Brie Jacobson survived the Route 91 Harvest festival shooting in Las Vegas in 2017. Now, she’s taken to writing and activism to help inspire change. (Devon Bidal/News Staff)

Saanich woman who survived Las Vegas shooting turns to writing, activism

‘I was stripped of my innocence…other Canadians died,’ the survivor said.

Two years ago, Saanich woman Brie Jacobson and her best friend were in the middle of a concert at the Route 91 Harvest festival in Las Vegas.

It is also when Jacobson said a part of her died. She and her friend watched dozens of people get shot right in front of their eyes as one of the largest mass shootings in modern U.S. history unfolded before them. Fifty-eight people died and over 400 were wounded.

“That night was hell,” Jacobson wrote in a letter this week.

After the events, Jacobson went from being a full-time student to going to a full-time therapy patient, faced with questions like “how did this happen” and “how could this man have access to those weapons and ammunition?”

After graduating with a communications degree from Royal Roads University shortly after the shooting, the Saanich resident has taken to writing and using her words to fuel activism.

READ ALSO: ‘We’ll keep coming every year’: Family honours B.C. man killed in 2017 Las Vegas shooting

“As Canadians we’re lucky we get to exist in a world without fear of gun violence versus our American neighbours who have to live in fear that it could happen again,” Jacobson said. “It’s foolish to say there’s nothing to do to prevent (gun violence)…no gun no problem.”

For Jacobson, turning to activism was a natural fit. She said it’s something she’s been drawn to since she was young, always wanting to find solutions to try and make something better. Now, she’s hoping she can start and maintain conversations about gun violence and gun laws, holding those in power to account.

“With an election coming up in Canada and the US, we need to remember that we’re hiring people to do a job and if they didn’t do their job properly in any other scenario they’d be fired,” Jacobson said.

While many people have questioned why Jacobson is getting involved U.S. issues, Jacobson argues that her horrific experience brings her into the debate.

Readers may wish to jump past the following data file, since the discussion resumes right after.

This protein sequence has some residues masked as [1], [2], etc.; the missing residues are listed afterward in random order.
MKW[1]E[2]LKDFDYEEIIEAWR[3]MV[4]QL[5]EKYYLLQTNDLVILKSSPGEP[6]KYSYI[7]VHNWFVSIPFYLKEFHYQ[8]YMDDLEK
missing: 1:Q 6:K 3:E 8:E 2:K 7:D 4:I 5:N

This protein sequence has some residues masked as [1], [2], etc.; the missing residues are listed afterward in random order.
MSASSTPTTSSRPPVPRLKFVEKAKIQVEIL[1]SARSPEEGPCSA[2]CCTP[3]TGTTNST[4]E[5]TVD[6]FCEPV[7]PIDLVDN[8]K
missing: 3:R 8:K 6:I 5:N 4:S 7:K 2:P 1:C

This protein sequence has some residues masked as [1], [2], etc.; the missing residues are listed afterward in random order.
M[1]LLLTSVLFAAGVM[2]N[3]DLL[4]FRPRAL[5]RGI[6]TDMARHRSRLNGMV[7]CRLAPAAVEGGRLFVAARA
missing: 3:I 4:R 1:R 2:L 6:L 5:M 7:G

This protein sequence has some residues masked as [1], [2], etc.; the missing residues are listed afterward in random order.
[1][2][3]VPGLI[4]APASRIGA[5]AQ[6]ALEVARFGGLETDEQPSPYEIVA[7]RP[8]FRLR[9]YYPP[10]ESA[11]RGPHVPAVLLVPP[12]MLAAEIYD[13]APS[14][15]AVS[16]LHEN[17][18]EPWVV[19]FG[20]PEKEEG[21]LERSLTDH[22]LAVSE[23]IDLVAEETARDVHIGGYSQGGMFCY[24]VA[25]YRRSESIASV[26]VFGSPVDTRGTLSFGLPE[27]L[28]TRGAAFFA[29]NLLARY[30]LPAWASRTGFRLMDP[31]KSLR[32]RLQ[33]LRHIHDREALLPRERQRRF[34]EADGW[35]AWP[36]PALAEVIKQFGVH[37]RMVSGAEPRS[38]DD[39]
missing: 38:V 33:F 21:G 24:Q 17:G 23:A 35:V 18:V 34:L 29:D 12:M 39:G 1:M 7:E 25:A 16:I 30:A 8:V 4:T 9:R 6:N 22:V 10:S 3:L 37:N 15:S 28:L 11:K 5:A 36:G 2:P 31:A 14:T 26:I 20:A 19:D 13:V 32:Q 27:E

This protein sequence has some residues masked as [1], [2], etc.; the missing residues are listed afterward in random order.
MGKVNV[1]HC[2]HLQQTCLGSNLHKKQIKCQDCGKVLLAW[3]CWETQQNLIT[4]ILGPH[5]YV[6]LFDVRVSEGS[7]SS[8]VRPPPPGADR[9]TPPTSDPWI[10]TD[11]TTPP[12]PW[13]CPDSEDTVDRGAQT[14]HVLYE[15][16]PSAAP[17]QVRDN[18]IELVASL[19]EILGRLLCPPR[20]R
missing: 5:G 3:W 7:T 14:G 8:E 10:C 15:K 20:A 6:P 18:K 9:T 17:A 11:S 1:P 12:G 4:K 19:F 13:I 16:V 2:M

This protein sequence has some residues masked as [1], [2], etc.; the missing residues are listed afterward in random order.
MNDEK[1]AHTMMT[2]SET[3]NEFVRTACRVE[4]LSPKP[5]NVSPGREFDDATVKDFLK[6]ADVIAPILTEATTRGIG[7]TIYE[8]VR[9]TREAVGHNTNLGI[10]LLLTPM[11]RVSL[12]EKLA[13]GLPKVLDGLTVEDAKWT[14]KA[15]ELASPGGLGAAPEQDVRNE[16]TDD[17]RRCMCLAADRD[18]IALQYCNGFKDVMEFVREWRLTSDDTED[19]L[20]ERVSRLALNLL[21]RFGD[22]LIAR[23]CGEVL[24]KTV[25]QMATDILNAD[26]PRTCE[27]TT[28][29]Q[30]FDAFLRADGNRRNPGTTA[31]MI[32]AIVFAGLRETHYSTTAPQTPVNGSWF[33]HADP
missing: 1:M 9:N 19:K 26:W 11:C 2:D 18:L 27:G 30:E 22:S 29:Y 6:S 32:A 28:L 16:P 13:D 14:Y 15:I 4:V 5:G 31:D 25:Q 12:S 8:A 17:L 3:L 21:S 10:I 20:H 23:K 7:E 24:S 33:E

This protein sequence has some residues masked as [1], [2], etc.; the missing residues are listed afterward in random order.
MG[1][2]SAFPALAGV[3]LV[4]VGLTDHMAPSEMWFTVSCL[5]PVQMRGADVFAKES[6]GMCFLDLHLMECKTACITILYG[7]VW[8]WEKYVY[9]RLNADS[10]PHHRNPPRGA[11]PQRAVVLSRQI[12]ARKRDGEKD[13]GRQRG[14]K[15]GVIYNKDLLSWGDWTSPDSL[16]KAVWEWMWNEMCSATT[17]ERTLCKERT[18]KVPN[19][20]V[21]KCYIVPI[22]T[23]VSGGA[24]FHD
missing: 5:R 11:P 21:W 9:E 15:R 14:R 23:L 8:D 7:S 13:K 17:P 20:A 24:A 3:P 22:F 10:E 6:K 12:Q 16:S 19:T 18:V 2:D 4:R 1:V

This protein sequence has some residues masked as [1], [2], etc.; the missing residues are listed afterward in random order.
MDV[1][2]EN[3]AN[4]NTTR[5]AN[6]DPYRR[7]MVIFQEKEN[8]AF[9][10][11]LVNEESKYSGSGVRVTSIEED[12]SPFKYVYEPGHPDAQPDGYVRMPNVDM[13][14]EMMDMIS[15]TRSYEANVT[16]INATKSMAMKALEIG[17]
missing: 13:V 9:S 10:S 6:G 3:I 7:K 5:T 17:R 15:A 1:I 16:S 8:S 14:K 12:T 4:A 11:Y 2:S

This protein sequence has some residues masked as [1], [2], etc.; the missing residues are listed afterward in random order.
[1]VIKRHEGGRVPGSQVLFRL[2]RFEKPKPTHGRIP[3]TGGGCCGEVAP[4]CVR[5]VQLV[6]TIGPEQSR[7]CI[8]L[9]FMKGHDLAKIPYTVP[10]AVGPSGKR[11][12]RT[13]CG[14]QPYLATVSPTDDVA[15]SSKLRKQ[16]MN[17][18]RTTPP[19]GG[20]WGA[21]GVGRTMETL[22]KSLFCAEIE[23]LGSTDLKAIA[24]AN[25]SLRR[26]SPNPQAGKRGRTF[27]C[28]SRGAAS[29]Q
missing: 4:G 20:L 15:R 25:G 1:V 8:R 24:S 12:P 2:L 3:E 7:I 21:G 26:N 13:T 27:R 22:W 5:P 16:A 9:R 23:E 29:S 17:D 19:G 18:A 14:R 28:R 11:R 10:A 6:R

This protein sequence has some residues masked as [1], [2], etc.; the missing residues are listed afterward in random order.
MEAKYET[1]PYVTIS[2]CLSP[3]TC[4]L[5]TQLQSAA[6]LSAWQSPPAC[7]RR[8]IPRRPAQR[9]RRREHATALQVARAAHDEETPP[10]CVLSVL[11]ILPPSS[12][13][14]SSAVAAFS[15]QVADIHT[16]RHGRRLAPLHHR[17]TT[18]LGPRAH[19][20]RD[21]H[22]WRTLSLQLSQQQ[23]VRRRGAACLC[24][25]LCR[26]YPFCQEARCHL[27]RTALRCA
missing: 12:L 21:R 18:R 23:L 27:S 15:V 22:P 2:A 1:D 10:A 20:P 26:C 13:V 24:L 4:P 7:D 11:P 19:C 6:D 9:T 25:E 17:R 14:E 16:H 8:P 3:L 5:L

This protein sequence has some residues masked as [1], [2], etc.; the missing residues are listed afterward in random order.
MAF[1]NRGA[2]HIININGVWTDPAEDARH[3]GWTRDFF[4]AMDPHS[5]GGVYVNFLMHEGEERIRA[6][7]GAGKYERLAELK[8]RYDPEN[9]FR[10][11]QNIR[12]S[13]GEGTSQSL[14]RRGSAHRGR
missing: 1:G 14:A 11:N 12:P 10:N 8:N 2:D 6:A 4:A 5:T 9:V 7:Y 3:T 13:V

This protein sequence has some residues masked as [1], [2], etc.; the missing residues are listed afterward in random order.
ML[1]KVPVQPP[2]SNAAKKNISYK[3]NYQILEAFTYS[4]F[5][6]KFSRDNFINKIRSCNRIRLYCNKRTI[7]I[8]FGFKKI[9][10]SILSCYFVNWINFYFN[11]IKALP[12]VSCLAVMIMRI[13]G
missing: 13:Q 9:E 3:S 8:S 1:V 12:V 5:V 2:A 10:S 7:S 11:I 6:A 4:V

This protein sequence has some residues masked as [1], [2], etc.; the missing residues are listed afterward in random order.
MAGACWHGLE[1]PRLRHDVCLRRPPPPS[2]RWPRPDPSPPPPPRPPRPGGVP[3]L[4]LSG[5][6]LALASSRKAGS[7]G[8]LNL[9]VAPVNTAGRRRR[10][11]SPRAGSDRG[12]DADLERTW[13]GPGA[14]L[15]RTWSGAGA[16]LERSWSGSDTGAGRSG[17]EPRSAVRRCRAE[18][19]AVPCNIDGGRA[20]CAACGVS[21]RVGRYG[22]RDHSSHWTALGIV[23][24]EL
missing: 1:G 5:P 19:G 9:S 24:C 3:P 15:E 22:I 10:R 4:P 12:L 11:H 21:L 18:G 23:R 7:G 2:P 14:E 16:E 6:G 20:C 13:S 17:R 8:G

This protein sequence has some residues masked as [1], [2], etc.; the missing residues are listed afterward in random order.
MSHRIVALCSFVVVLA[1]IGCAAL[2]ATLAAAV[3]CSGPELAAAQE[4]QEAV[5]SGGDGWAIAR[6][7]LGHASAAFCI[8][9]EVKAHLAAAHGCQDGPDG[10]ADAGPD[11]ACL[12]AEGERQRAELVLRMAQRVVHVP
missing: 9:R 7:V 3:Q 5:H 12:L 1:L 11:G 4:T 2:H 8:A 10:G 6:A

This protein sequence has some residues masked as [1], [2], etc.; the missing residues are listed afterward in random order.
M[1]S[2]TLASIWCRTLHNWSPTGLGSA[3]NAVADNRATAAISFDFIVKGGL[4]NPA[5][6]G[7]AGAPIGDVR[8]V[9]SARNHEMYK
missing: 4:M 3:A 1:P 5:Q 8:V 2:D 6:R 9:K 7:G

“I was stripped of my innocence…other Canadians died,” she said. “If you impede on our safety when we’re a guest in your country, you’ve revoked the right to say we’re not included in the conversation…if you see that your neighbour’s house is on fire you’re not just going to ignore it.”

READ ALSO: Las Vegas shooter acted alone, exact motive still undetermined: Sheriff

Although she isn’t completely healed, and said she never really will be, Jacobson has come a long way since the shooting and talks about it with others online, on podcasts and in speeches whenever she can. She has started writing a book as well which has helped her put her thoughts on paper and feel some catharsis.

Jacobson said she remembers everything from that concert in vivid detail – from the utter chaos of widespread panic to the chilling sound of bones shattering when struck by a bullet. She hopes to write all of it down so those who do read her book can get a better understanding of what being in a mass shooting feels like.

In the end, she hopes something good comes from her book, and that those who are kind enough to read it will feel some empathy for those who have experienced gun violence.

“Unless you can understand the horror, it’s hard to advocate with the necessary urgency for prevention,” Jacobson writes in her letter. “Until you’re touched by trauma you can’t understand it but, you can read it…experiencing trauma should not be a barrier of entry into empathy and action.”

shalu.mehta@goldstreamgazette.com


Like us on Facebook and follow us on Twitter

Get local stories you won't find anywhere else right to your inbox.
Sign up here

Just Posted

World-class carver prefers the simple life

His work can be found in galleries around the world, but Kevin Peters prefers the quiet life.

A first in the Chilcotin: Tl’etinqox builds six-unit Elders complex

“It’s exciting,” says Chief Joe Alphonse

Under one roof: construction continuing on Williams Lake First Nation administration building

Glass and wood key elements of $8.9 million project located along Highway 97

B.C.’s top doctor thanks supporters after revealing threats over COVID-19 measures

Dr. Bonnie Henry says COVID-19 has caused some people to lash out in anger and frustration out of fear

2 British Columbians arrested, 3 at large in massive Alberta drug bust

Eight people are facing 33 charges in what police have dubbed Project Incumbent

Lumber hitting record high prices due to low supply and high demand

B.C.’s forest industry hasn’t been able to keep pace with the COVID-19 building boom

Is it time to start thinking about greener ways to package cannabis?

Packaging suppliers are still figuring eco-friendly and affordable packaging options that fit the mandates of Cannabis Regulations

‘Monkey Beach’ supernatural film adaptation premiers at VIFF

Based on Kitamaat author Eden Robinson’s debut, mystical novel

Join Black Press Media and Do Some Good

Pay it Forward program supports local businesses in their community giving

B.C.-born Trybe social media app’s award system connects with Nickelback singer

Rock stars, jet planes, scooter tricks and the creation of a new platform ready for launch

PHOTOS: 2nd calf in a month confirmed among Southern Resident killer whale pod

Center for Whale Research said they will eagerly await to observe the calf to evaluate its health

B.C. VOTES 2020: Speculation tax misses speculators, B.C. Liberals say

Andrew Wilkinson, John Horgan clash over housing costs, solutions

Most Read